HOW WILL INDIA AGE?

Written by Dr. Swetha Suresh, Manager Entrepreneurship and Innovation, swissnex India

While I wait at a notoriously busy intersection in Bangalore on my way to work, I can’t help but notice the melee of kids going to school and office goers. Statistically every third person in any Indian city today is a “youth”. India’s youthfulness is all set to be a key driver for economic growth. In the next 20 years, India will have one of the youngest demographics in the world and also be home to over 300 million elderly people; the entire population of USA.

Traditionally India follows a patrilocal living arrangement, in which a new couple stays with the parents of the groom. As economic forces shift to urbanized areas, children are moving away from their parents. This phenomenon is seen across socioeconomic strata. Consider my own case, my parents stay 400 km away and in-laws 1,000 km away. My husband and I moved cities for better job opportunities while work, social circle and a sense of belonging keeps them where they are. My domestic help and her family live 3,000 km apart. She moved cities for the same reason as me – better job opportunities but cannot afford to bring her parents because living in a metro city is very expensive. How can we then mainstream the elderly and reduce their vulnerability?

The Indian government is addressing this by developing elderly care programs. The National Program for Healthcare for Elderly uses a community based approach by building capacity within the family to provide geriatric healthcare. It also provides for Regional geriatric centres and easy access to primary healthcare centres. The government also offers free screening and treatment for several non-communicable diseases under the National Programme for Prevention and Control of Cancer, Diabetes, Cardiovascular diseases and Stroke.

To design thoughtful interventions, it is necessary to understand the full spectrum of health, economic, social well-being and population ageing processes of India’s elderly. The Longitudinal Ageing Study in India (LASI) launched on 22 March, 2016 aims to do just that. With a budget of 100 crores, LASI will follow 60,000 Indians to understand effects of ageing on the country for the next 25 years. LASI will cover 29 states, 2 union territories and 4 metropolitan cities so that the data can be used to derive insights at both the state and national level. LASI comprises of household survey, individual survey and collection of biomarkers. The household survey will capture socio-economic data; individual survey will capture demographics, family and social networks, health, work and employment, pensions and expectations; and molecular biomarkers to investigate determinants of health outcomes. LASI survey is undertaken by the International Institute for Population Sciences, Mumbai, in collaboration with Harvard School of Public Health and University of Southern California.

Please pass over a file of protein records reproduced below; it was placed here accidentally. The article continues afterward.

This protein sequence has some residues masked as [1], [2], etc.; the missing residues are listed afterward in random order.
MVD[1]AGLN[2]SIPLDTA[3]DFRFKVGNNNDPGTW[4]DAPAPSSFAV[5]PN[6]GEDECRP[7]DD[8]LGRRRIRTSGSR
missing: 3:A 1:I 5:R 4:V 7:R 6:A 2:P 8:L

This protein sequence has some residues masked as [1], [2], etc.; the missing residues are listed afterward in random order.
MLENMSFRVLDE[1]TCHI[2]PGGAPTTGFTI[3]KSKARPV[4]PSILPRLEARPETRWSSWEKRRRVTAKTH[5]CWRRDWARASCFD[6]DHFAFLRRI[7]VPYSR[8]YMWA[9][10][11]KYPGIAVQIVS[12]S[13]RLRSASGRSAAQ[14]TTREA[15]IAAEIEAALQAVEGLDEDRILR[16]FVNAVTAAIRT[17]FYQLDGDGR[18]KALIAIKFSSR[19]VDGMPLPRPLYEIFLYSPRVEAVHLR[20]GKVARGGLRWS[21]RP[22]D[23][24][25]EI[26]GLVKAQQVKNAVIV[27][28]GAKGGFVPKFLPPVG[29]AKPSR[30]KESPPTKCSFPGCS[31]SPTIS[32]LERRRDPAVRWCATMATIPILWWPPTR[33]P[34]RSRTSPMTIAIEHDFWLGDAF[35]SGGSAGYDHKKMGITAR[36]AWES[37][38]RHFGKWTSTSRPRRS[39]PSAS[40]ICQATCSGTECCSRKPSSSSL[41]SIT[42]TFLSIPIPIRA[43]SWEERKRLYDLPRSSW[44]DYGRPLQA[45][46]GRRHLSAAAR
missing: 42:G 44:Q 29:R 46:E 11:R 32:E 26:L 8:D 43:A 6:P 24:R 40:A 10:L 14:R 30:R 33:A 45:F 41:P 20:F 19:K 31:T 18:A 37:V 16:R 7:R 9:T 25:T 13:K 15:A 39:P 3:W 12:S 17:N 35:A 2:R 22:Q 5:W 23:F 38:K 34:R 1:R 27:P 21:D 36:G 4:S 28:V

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Read more about LASI here, Image Source – http://iipsindia.org/pdf/LASI_brochure.pdf

Government programs can only do so much and there are a lot more people who need help to take care of themselves. Can technology share the load? Technology is changing everything including ageing and quality of life for the elderly. Several startups have burgeoned to address elderly needs. Take Senior Shelf, an online shopping portal that sells care products and services exclusively for senior citizens. Or Pramati Care and Portea who offer specialized home care treatment using qualified caregivers. Lack of engagement and social companionship often hampers the quality of life of senior citizens. Seniorworld and Silver talkies offer customized group holidays and participatory events to fill this niche. For the active elderly, property companies like TATA housing offer user friendly homes with integrated medical facilities, shops, pharmacies, fitness, doctor on call, domestic-help and recreational facilities. Living in such senior residential complexes also satisfy the need of a peer group.

While several technologies for the elderly have been developed in the western world, these have remained inaccessible due to high costs. Further, the rich and the poor have different requirements. The ones who can afford seek smart homes, fall detection, rehabilitative and assistive devices while the poor need corrective glasses and hearing aids.

Through innovation funding like Technology Incubation and Development of Entrepreneurs, Technology Interventions for Elderly and Biodesign program, the government has funded development of indigenous technologies. Consure medical is tackling fetal incontinence in bedridden by means of a stool management kit Qora that directs stools into an odor proof collection bag. Qora is the world’s first FDA approved indwelling fecal drainage device for the management of fecal incontinence that can be used across a continuum of care facilities from ICUs to nursing homes. While fall detection sensors speed up treatment rates, IIT-Delhi has come up with a cost-effective smart underwear that cushions the fall and protects the hip. Nayam Innovations is developing an artificial implant of the eye to treat cataract and its post-surgical refractive error complications addressing the population that subsists on less than Rs. 500 per day.

A combination of good public policy, use of technology and individual action will surely help India in overcoming the challenges along the path of demographic transition.

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